Republicans in Missouri’s state senate have broken a nearly 40-hour Democratic filibuster and voted to pass an anti-gay bill that would legally protect persons and organizations actively opposed to same-sex marriage.
The GOP state senate passed the bill, Senate Joint Resolution 39 (SJR 39), with an overwhelming 23-9 vote Wednesday morning.
This vote cut off the debate on whether to pass SJ 39 to the next stage of voting and effectively killed the filibuster. The bill must still go before the Missouri state senate one more time before going to the state house of representatives.
It is expected to pass in the House if it is approved by the Senate.
Democrats are legislatively a minority in Missouri, but they had possessed the mic since Monday afternoon, trading off in three-hour shifts to decry legislation widely seen as prejudicial and contradictory to the legal precedent set forth by SCOTUS’ Obergefell decision, which has seen many states attempt to circumvent the court’s ruling.
If enacted, SJR 39 would create a constitutional amendment that prohibits the state from penalizing clergy, religious organizations, and individuals who act on their religious beliefs against marriage between two people of the same-sex.
Republican Senator Bob Onder, who originally sponsored the bill, issued a statement on Tuesday responding to the bill’s many critics. “This bill does NOT discriminate,” it said “We are fighting for fairness and the right for people to freely live out their faith while not infringing on the rights of others. This is not about discrimination; it’s about liberty.”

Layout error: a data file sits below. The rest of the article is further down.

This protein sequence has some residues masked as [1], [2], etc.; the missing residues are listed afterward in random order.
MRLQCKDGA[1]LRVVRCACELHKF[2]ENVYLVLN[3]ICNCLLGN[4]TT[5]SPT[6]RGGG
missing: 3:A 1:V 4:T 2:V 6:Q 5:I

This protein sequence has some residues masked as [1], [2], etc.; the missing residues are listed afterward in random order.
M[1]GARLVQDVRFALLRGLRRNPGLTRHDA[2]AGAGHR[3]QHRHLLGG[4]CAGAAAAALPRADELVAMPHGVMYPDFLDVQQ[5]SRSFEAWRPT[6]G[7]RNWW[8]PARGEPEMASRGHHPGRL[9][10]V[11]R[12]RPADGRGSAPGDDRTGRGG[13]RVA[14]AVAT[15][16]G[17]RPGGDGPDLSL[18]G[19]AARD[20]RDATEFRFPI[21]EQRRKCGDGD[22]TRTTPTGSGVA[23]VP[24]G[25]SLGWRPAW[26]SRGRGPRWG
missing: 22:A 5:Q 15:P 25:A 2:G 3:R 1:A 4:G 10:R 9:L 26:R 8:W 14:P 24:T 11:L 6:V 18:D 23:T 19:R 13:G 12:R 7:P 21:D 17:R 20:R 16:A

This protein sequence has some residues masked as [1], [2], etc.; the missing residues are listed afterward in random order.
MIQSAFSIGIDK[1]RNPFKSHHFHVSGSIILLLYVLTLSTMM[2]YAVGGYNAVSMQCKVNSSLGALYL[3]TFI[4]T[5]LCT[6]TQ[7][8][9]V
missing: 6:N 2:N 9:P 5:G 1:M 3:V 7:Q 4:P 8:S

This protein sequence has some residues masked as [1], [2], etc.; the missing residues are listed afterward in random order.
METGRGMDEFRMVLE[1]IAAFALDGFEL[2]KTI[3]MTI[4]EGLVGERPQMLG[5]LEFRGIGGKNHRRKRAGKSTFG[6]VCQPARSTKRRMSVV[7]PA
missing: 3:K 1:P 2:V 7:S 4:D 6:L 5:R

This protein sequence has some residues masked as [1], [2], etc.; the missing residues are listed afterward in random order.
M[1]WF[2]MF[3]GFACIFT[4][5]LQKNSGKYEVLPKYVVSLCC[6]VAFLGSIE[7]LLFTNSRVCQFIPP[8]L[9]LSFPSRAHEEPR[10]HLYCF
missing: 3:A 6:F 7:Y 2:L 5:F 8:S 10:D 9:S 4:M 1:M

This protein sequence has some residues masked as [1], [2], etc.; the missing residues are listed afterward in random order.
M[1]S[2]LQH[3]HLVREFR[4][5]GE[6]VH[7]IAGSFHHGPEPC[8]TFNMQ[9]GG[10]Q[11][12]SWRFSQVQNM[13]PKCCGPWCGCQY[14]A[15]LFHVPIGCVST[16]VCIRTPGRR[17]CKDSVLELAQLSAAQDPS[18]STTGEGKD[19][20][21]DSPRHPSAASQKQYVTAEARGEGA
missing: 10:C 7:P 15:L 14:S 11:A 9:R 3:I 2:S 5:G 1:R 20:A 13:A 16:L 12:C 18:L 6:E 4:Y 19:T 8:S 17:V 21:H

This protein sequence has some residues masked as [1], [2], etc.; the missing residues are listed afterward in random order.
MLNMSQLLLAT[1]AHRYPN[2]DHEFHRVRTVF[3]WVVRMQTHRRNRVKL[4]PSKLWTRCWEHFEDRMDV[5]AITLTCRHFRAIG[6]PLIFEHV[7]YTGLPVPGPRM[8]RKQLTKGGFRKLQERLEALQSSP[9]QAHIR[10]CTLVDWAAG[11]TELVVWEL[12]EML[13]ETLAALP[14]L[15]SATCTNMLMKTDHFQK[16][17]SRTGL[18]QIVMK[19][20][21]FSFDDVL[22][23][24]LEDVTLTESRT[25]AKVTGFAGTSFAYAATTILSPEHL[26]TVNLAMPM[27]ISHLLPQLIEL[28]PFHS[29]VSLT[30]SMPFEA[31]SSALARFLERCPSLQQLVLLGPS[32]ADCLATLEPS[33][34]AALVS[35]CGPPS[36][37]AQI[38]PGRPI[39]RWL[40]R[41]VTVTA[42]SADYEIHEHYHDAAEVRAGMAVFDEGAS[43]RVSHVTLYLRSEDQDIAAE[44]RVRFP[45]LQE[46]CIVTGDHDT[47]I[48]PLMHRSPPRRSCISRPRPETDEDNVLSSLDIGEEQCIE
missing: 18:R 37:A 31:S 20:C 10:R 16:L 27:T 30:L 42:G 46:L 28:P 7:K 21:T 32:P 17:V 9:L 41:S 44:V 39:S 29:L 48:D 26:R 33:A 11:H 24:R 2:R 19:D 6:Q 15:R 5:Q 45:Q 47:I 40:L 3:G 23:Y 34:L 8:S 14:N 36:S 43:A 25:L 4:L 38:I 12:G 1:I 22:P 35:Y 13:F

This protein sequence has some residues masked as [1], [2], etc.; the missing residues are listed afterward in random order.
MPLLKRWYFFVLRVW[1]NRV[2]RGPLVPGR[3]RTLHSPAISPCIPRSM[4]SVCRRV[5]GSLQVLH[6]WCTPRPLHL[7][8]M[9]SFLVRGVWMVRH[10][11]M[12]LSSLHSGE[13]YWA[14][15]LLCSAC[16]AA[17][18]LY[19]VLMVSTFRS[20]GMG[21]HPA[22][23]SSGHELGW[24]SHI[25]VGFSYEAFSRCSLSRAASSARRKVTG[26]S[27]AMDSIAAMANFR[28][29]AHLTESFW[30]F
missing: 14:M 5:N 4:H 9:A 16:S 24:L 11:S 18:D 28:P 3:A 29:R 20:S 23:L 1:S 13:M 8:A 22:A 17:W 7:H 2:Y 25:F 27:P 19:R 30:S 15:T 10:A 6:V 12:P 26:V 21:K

The Republican caucus tweeted that the bill was “a shield, not a sword.”
— MOSenMajorityCaucus (@MOSenMajority) March 8, 2016
Major corporations based in Missouri have argued otherwise and reaffirmed their commitment to diversity and inclusion in the workplace.
“At Monsanto we remain committed to diversity and inclusion for all,” said spokesperson Charla Lord for Missouri-based agricultural giant Monsato, “This legislation would be contrary to that position.” Monsanto is calling on other businesses and the agricultural community to join the community in speaking out against discrimination here in our home state of Missouri and around the world.”
The St Louis Chamber of Commerce also weighed in, saying SJR 39 “sends the message to the rest of the country that Missouri condones discrimination.”
So did Dow Chemical, which maintains several chemical plants in the state.
— Dow (@DowChemical) March 8, 2016
Missouri currently lacks a state law protecting LGBT people from discrimination.